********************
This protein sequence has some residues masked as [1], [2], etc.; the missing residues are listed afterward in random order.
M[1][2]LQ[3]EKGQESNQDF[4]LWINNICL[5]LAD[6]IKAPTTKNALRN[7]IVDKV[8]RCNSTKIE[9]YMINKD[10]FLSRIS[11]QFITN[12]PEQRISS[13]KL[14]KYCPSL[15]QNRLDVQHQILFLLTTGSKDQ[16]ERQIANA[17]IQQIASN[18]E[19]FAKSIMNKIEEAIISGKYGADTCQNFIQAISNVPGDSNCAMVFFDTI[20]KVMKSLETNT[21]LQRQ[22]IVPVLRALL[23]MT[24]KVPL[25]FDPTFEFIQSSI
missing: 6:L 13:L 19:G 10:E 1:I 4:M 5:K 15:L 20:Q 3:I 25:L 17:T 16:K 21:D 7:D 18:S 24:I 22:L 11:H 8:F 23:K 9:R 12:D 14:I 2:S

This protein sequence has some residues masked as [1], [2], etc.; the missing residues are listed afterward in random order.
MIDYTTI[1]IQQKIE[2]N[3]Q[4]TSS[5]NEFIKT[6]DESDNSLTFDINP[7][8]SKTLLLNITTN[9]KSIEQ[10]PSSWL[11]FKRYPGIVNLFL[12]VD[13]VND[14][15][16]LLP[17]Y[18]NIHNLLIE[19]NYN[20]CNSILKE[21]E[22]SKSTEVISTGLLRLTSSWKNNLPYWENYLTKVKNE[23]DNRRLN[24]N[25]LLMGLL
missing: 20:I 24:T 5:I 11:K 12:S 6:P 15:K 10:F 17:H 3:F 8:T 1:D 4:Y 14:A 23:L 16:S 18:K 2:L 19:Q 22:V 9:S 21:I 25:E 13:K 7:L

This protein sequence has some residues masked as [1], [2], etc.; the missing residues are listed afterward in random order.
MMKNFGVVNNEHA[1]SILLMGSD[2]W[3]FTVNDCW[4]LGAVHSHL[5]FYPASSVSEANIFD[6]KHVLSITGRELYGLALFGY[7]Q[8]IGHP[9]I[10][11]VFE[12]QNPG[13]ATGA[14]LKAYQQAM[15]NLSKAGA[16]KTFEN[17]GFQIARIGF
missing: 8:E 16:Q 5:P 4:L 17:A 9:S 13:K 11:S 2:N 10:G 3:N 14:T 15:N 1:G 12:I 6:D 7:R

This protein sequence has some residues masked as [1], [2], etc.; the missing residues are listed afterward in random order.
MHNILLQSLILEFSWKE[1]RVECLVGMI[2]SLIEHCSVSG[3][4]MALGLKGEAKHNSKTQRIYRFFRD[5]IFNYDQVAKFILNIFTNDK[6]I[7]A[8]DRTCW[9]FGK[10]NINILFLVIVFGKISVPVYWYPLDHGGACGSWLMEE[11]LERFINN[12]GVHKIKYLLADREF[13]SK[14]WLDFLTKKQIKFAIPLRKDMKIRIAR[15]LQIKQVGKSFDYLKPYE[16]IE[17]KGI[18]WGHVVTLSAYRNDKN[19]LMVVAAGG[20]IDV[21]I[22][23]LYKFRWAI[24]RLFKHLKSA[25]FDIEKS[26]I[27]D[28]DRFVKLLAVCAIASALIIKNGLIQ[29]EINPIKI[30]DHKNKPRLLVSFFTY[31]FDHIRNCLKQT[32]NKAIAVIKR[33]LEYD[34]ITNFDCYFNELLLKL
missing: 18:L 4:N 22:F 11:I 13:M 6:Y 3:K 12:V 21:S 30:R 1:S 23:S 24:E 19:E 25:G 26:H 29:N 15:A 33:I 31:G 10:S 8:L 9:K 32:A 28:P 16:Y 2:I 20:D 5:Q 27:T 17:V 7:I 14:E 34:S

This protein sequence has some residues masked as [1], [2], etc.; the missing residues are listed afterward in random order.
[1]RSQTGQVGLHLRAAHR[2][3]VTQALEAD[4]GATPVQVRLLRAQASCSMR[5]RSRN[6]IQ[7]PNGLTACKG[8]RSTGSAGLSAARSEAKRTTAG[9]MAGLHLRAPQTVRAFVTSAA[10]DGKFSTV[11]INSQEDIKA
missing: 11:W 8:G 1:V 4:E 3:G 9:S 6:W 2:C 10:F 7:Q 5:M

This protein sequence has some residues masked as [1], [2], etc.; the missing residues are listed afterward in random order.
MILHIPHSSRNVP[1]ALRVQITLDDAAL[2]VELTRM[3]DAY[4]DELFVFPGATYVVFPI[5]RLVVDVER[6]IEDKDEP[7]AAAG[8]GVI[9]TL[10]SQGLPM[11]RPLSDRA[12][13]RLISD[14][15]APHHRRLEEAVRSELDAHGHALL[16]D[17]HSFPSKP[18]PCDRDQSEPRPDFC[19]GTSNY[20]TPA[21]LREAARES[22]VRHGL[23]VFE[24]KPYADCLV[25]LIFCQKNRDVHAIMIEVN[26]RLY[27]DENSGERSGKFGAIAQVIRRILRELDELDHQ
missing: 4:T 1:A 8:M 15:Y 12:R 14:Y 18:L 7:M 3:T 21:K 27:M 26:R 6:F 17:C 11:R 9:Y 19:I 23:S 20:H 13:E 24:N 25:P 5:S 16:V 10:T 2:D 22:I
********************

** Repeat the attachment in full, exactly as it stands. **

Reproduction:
This protein sequence has some residues masked as [1], [2], etc.; the missing residues are listed afterward in random order.
M[1][2]LQ[3]EKGQESNQDF[4]LWINNICL[5]LAD[6]IKAPTTKNALRN[7]IVDKV[8]RCNSTKIE[9]YMINKD[10]FLSRIS[11]QFITN[12]PEQRISS[13]KL[14]KYCPSL[15]QNRLDVQHQILFLLTTGSKDQ[16]ERQIANA[17]IQQIASN[18]E[19]FAKSIMNKIEEAIISGKYGADTCQNFIQAISNVPGDSNCAMVFFDTI[20]KVMKSLETNT[21]LQRQ[22]IVPVLRALL[23]MT[24]KVPL[25]FDPTFEFIQSSI
missing: 6:L 13:L 19:G 10:E 1:I 4:M 5:K 15:L 20:Q 3:I 25:L 17:T 16:K 21:D 7:D 18:S 24:I 22:L 11:H 8:F 23:K 9:R 12:D 14:I 2:S

This protein sequence has some residues masked as [1], [2], etc.; the missing residues are listed afterward in random order.
MIDYTTI[1]IQQKIE[2]N[3]Q[4]TSS[5]NEFIKT[6]DESDNSLTFDINP[7][8]SKTLLLNITTN[9]KSIEQ[10]PSSWL[11]FKRYPGIVNLFL[12]VD[13]VND[14][15][16]LLP[17]Y[18]NIHNLLIE[19]NYN[20]CNSILKE[21]E[22]SKSTEVISTGLLRLTSSWKNNLPYWENYLTKVKNE[23]DNRRLN[24]N[25]LLMGLL
missing: 20:I 24:T 5:I 11:K 12:S 6:P 15:K 10:F 17:H 3:F 8:T 1:D 4:Y 14:A 23:L 16:S 18:K 2:L 19:Q 22:V 9:S 21:I 25:E 13:K 7:L

This protein sequence has some residues masked as [1], [2], etc.; the missing residues are listed afterward in random order.
MMKNFGVVNNEHA[1]SILLMGSD[2]W[3]FTVNDCW[4]LGAVHSHL[5]FYPASSVSEANIFD[6]KHVLSITGRELYGLALFGY[7]Q[8]IGHP[9]I[10][11]VFE[12]QNPG[13]ATGA[14]LKAYQQAM[15]NLSKAGA[16]KTFEN[17]GFQIARIGF
missing: 8:E 16:Q 5:P 4:L 17:A 9:S 13:K 11:S 2:N 10:G 3:N 14:T 15:N 1:G 12:I 6:D 7:R

This protein sequence has some residues masked as [1], [2], etc.; the missing residues are listed afterward in random order.
MHNILLQSLILEFSWKE[1]RVECLVGMI[2]SLIEHCSVSG[3][4]MALGLKGEAKHNSKTQRIYRFFRD[5]IFNYDQVAKFILNIFTNDK[6]I[7]A[8]DRTCW[9]FGK[10]NINILFLVIVFGKISVPVYWYPLDHGGACGSWLMEE[11]LERFINN[12]GVHKIKYLLADREF[13]SK[14]WLDFLTKKQIKFAIPLRKDMKIRIAR[15]LQIKQVGKSFDYLKPYE[16]IE[17]KGI[18]WGHVVTLSAYRNDKN[19]LMVVAAGG[20]IDV[21]I[22][23]LYKFRWAI[24]RLFKHLKSA[25]FDIEKS[26]I[27]D[28]DRFVKLLAVCAIASALIIKNGLIQ[29]EINPIKI[30]DHKNKPRLLVSFFTY[31]FDHIRNCLKQT[32]NKAIAVIKR[33]LEYD[34]ITNFDCYFNELLLKL
missing: 18:L 4:N 22:F 11:I 13:M 6:Y 3:K 12:V 21:S 30:R 1:S 23:S 24:E 19:E 25:G 26:H 29:N 15:A 33:I 31:G 10:S 8:L 9:K 32:A 28:P 16:Y 2:I 20:D 5:Q 27:T 17:V 7:I 14:E 34:S

This protein sequence has some residues masked as [1], [2], etc.; the missing residues are listed afterward in random order.
[1]RSQTGQVGLHLRAAHR[2][3]VTQALEAD[4]GATPVQVRLLRAQASCSMR[5]RSRN[6]IQ[7]PNGLTACKG[8]RSTGSAGLSAARSEAKRTTAG[9]MAGLHLRAPQTVRAFVTSAA[10]DGKFSTV[11]INSQEDIKA
missing: 11:W 8:G 1:V 4:E 3:G 9:S 6:W 2:C 10:F 7:Q 5:M

This protein sequence has some residues masked as [1], [2], etc.; the missing residues are listed afterward in random order.
MILHIPHSSRNVP[1]ALRVQITLDDAAL[2]VELTRM[3]DAY[4]DELFVFPGATYVVFPI[5]RLVVDVER[6]IEDKDEP[7]AAAG[8]GVI[9]TL[10]SQGLPM[11]RPLSDRA[12][13]RLISD[14][15]APHHRRLEEAVRSELDAHGHALL[16]D[17]HSFPSKP[18]PCDRDQSEPRPDFC[19]GTSNY[20]TPA[21]LREAARES[22]VRHGL[23]VFE[24]KPYADCLV[25]LIFCQKNRDVHAIMIEVN[26]RLY[27]DENSGERSGKFGAIAQVIRRILRELDELDHQ
missing: 4:T 1:A 8:M 15:Y 12:R 14:Y 18:L 7:M 3:T 21:K 27:M 26:R 6:F 17:C 11:R 9:Y 19:I 23:S 20:H 13:E 24:N 25:P 5:S 16:V 10:T 2:D 22:I